In his latest unabashed testament to his far-right extremism, Wisconsin Governor Scott Walker today signed into law a bill that would ban abortions after 20 weeks — even in cases of rape and incest.
For years, Walker has been working hard to make abortion illegal in all instances — including in cases of rape and incest, and even where necessary to save the life of the mother, according to PolitiFact.
But Walker isn’t too worried about the lack of exceptions for pregnancies that arise from incest or rape; in fact, he’s fairly confident that women will just get over it. According to The Daily Beast:
“In June, Walker, who is not a woman and who cannot get pregnant, said publicly, ‘I think for most people who are concerned about that, it’s in the initial months when they’re the most concerned about it.'”
Given Walker is a long-time supporter of taking women’s health decisions out of their hands, none of this comes as any surprise — it’s just the latest in Walker’s efforts to maneuver even further toward the brink of the right-wing periphery.
Wisconsin Gov. Scott Walker signed legislation Monday banning abortions after 20 weeks from fertilization.
Walker, a committed, longtime opponent of abortion, repeatedly declined to say what he thought of the idea when he ran for re-election last year, but as his presidential run has taken off he has said he supports the measure and would sign it.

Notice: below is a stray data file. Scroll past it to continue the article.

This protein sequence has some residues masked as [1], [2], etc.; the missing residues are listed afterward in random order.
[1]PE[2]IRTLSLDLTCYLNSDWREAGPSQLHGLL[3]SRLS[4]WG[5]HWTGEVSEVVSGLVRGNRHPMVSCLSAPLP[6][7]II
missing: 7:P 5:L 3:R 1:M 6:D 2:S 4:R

Walker said Monday that at this point in a pregnancy a fetus in the womb can feel pain, an assertion that the medical establishment says is unproven.
A federal court fight is expected over the measure, which passed the Senate last month.
In previous rulings, the U.S. Supreme Court has left lower federal courts with little or no leeway to uphold a law of this kind, constitutional law experts from across the political spectrum have told the Journal Sentinel.
The bill would make it a felony to perform abortions after 20 weeks, except when the life of the mother is in immediate danger. Doctors who do such a procedure would face up to 3 1/2 years in prison and a fine of up to $10,000.
Published: Jul 20, 2015